Kay - Senior College - Unique focus on criminal justice - Founded in 1964 - Almost 15,000 students - racially and ethnically diverse student population - 12 full time library faculty, - 8 part-time library faculty - targeted library instruction class - english composition class; speech, research assignment and research methods courses - 11 teaching librarians - Library has their own digital classroom
Blending, Mixing, and Processing: Strategies Used to Engage Students in the ClassroomMark Aaron Polger Karen Okamoto, Interlibrary Loan,Instruction/Reference Librarian Reference, & Instruction LibrarianCollege of Staten Island Lloyd Sealy LibraryCity University of New York John Jay College of Criminal JusticeMarkAaron.Polger@csi.cuny.edu City University of New Yorkwww.library.csi.cuny.edu/~polger KOkamoto@jjay.cuny.edu Sat May 5 9:50am-10:40am Breakout A
Agenda• Our Institutions• Obstacles• Your obstacles?• Blending• Mixing• Processing• Your teaching strategies?• Conclusion
• Founded in 1847• City University of New York (hereafter CUNY) is an urban public university consisting of 24 institutions• Campuses across five boroughs of New York City.• 11 senior colleges, seven community colleges, a graduate school, a law school, and a journalism school. CUNY serves 540,000 students
College of Staten Island (CSI)• Senior college spread over 200 acres• Largest CUNY college (in size).• Offers Bachelor, Master, and Ph.D. programs in various programs o Strengths: Nursing, Education, Business• Targeted one-shot classes (ENG 111).• 10 teaching librarians (12 full time)
John Jay College• Senior college• Approximately 15,000 students• Criminal justice focus• Targeted one-shot classes• 11 teaching librarians
• 3000 students enrolled in 20 college programs• Campuses in Manhattan and Brooklyn• Information Literacy is part of Core Competencies Division• 2-credit course taught by librarians• Every student is required to take this class• Full semester course (15 weeks) for 2 hours a week• Core Competencies Division also offers courses such as Freshmen Skills and Career Development
Obstacles• Students may not feel engaged or motivated because o Classes are non-credit bearing o They are not evaluated on their performance. o Why am I here? o Isnt LIB 100 a "library" course?• Trouble getting “buy in” from academic departments and individual teaching faculty.
Obstacles•• No “relationship building” between student and librarian.• Students may be overwhelmed by too much information.Students may forget everything afterwards.
Obstacles• Students need to learn different interfaces that may not be user- friendly.• Librarians providing instruction for large Undergraduate classes (in an auditorium/theater) is a challenge.
Obstacles• What obstacles do you face in your library instruction classes?
BlendingIntegrate different strategies to start the class and blending students lives into the class• Icebreakers• Storytelling• Visuals• Colorful handouts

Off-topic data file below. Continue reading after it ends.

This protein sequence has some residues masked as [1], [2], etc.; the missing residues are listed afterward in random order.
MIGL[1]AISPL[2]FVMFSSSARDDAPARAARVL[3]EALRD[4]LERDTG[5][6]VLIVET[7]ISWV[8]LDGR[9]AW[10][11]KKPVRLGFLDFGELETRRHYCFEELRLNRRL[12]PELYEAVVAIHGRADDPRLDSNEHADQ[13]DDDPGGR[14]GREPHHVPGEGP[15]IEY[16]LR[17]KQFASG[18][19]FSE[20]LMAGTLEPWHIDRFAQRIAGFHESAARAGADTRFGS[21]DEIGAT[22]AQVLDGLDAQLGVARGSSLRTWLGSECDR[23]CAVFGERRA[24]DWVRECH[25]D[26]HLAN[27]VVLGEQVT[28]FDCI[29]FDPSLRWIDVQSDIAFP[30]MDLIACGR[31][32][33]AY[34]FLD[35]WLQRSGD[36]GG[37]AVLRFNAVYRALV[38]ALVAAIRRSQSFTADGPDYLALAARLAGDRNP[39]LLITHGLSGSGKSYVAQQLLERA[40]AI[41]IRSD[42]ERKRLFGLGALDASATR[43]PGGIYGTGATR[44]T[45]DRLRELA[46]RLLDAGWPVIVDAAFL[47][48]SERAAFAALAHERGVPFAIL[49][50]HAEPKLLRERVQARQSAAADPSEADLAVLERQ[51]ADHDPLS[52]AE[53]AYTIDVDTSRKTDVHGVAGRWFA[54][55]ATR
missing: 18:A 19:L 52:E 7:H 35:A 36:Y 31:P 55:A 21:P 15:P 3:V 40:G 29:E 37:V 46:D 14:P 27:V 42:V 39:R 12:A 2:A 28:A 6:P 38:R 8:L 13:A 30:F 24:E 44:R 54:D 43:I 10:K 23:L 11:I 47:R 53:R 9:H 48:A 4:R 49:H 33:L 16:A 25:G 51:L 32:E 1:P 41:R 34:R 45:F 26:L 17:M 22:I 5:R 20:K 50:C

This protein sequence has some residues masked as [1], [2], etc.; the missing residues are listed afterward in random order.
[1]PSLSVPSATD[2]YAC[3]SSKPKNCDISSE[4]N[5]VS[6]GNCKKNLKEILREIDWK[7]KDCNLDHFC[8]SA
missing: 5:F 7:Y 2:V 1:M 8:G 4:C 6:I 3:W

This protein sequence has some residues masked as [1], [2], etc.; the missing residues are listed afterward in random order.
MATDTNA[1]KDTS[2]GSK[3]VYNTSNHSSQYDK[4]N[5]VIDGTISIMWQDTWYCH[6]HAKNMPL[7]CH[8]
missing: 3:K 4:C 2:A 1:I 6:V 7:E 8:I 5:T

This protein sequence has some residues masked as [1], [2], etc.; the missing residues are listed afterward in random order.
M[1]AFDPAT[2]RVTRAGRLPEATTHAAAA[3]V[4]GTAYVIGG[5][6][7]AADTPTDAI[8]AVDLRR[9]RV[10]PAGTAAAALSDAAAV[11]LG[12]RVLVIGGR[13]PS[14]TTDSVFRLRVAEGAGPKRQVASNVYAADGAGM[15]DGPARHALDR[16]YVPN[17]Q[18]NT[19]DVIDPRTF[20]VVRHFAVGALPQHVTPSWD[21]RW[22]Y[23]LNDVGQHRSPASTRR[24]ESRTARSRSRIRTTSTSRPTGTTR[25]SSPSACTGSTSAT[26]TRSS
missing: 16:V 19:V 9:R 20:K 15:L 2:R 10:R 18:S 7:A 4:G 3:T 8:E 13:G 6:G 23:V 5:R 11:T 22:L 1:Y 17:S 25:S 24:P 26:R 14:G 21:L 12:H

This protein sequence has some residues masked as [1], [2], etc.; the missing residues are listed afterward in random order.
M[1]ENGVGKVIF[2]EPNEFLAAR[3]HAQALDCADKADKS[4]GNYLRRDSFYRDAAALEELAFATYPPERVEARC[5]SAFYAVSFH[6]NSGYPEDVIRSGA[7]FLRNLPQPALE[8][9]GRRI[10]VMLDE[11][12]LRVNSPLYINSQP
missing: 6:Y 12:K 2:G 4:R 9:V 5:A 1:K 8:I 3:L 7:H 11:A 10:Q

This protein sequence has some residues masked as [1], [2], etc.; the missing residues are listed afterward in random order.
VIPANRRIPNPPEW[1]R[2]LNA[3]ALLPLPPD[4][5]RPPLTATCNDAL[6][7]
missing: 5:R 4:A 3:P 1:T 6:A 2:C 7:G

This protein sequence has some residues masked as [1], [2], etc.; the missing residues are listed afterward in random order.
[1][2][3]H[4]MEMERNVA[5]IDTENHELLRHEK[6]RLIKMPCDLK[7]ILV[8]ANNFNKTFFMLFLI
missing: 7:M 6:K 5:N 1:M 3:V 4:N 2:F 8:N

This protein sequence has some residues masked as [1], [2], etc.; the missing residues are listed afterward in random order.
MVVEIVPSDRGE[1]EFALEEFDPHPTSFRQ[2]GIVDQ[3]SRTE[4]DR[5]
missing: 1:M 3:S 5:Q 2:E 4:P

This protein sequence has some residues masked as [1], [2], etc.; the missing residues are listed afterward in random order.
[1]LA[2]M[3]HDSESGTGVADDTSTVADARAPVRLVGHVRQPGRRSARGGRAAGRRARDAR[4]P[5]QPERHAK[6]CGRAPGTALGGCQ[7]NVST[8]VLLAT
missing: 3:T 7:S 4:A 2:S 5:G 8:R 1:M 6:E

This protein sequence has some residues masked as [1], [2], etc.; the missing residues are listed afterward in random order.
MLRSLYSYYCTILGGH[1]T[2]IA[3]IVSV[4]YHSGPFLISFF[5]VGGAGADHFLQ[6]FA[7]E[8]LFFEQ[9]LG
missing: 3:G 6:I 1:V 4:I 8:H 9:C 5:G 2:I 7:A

Blending• Scaffolded learning• Theatrics o Information Cycle o Acting Out o Humor o Email and Phone Etiquette• Embed yourself into a course• Experiential learning o Hands-on learning o mini research
Mixing• Mix Media and Methods• Make the lesson memorable• Media Literacy o different news sources covering the same story o Show videos, a LibGuide, etc.. o Wikipedia assignments o Facebook profiles used to teach citations o Flickr tags to teach subjects
MixingDont sit still! Move around..• Engage students• Inspire and empower• Dont talk down• Create a dialogue• Ask questions• Kinesthetic learning o Boolean demonstration o Writing keywords on the white board
Technology & Realia• Document projector o library card, book, mobile device• Realia o journals and magazines, books
ProcessingIncorporate critical thinking exercises and group work• Metacognition o Tell students what they will learn• Practice, exercises, activities, group work
Processing• Mnemonics -- memory retention o CRAAP test --> Compare Web Sites• Group discussions o Learn from each other o Feedback o Teamwork
ProcessingCritical Self-Reflection•Journaling•Problem solving•Critical thinking•"Thinking about thinking"•Conceptualize, Apply, Synthesize, and Evaluate
Your teaching strategies1. On the handout, please write down some teaching strategies you use to engage students.2. We will then ask you to share and discuss these strategies with the person sitting closest to you.
Conclusion: Assessment & Follow-up• Assessment tool such as a quiz or questionnaire• Informally testing students’ comprehension of the material is important.• Emphasize importance of the tailored handout and contact information.• Emphasize our availability via phone, in-person, or email• We need to promote ourselves
Thank you for your attention!Mark Aaron Polger Karen Okamoto, Interlibrary Loan,Instruction/Reference Librarian Reference, & Instruction LibrarianCollege of Staten Island John Jay College of Criminal JusticeCity University of New York City University of New YorkMarkAaron.Polger@csi.cuny.edu KOkamoto@jjay.cuny.eduwww.library.csi.cuny.edu/~polger